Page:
Portland cops charge homeless woman with theft for charging her phone


#1

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#2

This has been happening for years all around the country. In a bit of good news, though, this past December the mayor of Los Angeles ordered Metro officials to stop arresting people for charging phones from bus and train station outlets.


#3

Was this a city owned outlet? or a privately owned outlet.

If it was city owned…and it was unlocked and unsecured it’s like drinking from a water fountain. There’s no sign saying “Water fountain for city use only” means it’s open to the public.


#4

I’ve seen this before, in Old Town and other parts of the city. The first time I saw it, I figured, eh, we paid for it anyway, just like the library.
At the absolute worst, she should have gotten a quick reminder that she can’t do that; it’s one of those obscure little violations that may or may not be illegal that cops can bring up if they’re in the mood.


#5

I might assume it was a planter from a business. I see those fairly often out here in Austin, these big planters with random outlets on them… i’m assuming they are self-watering.


#6

The report contained an update that stated the outlet was private, but on a planter placed on a public sidewalk. However, from how the “defendant” spoke about previous incidents of being “wrong” kind of person in the “right” part of town, this is less about theft than it is about protecting the sensibilities of people who matter from having to face the reality of their surroundings.


#7

good illustration


#8

If we switch to the Danish type of plug, the optimism is endless

We might yet be able to figure out how to treat people humanely with outlets like that.


#9

Only a small step away from a ‘theft for breathing the air’ charge.


#10

Next thing you know the EPA will be fining the indians for sending smoke signals.


#11

City libraries seem like they’d be a great place for charging a phone. Just don’t loiter all day and the well won’t dry up. Is Portland so crime-free?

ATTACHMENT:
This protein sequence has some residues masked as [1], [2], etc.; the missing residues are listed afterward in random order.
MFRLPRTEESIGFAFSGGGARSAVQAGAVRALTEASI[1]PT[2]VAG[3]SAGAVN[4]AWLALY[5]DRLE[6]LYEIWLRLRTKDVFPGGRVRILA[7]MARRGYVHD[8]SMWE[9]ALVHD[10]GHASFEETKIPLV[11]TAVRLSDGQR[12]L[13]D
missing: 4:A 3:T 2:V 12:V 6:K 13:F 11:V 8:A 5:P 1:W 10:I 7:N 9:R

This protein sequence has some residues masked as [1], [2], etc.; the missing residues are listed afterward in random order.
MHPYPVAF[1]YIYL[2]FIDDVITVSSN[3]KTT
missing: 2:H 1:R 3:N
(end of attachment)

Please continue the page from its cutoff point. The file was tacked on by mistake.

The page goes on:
#12

In the Salt Lake Main Library the tables have a little pop-up thing that has both electrical sockets and internet plugs.


#13

They should start with the cops that decided to arrest her, and move up from there, identifying everyone in the process that had the authority but didn’t stop this idiocy when it crossed their path, and simply fire every one of them. Anyone this cruel or negligent with public funds should not have work in a position where they can impact people’s lives.


#14

Not exactly crime free, but you can pretty much live at the library as long as you don’t fall asleep; and provided you don’t stretch your cord across anywhere someone wants to walk, you can do just that. The library is the only place where a lot of people who don’t have the Internet can have an email address.


#15

Which would mean a private biz complained about it…

Hummm…which one?


#16

Dunno’ but it sounds like the kind of thing that would happen in the Pearl district. If so it’s some shishi boutique designed to attract the worst elements of Portland society.


#17

You do understand the concept of theft, right? What she ADMITS she was doing WAS THEFT…
Theft IS a crime. If theft isn’t a crime because you’re poor, well, Hell, I’ll rob a few banks tomorrow, because I make less than half of the median CA income.


#18

FTFA:

Worried that a pleading guilty would put a black mark on her record that would interfere with her ability to get social housing, she pled innocent. After two court dates with two different public defenders, the DA dropped the charge.

Notice how she pleaded innocent, and the charge was dropped.
That’s the opposite of admitting she was guilty of theft, and the government agreeing.

Try a little harder to read the article.


#19

I was thinking tar and feathers.


#20

“Dear future, how’s that post-scarcity thing going?”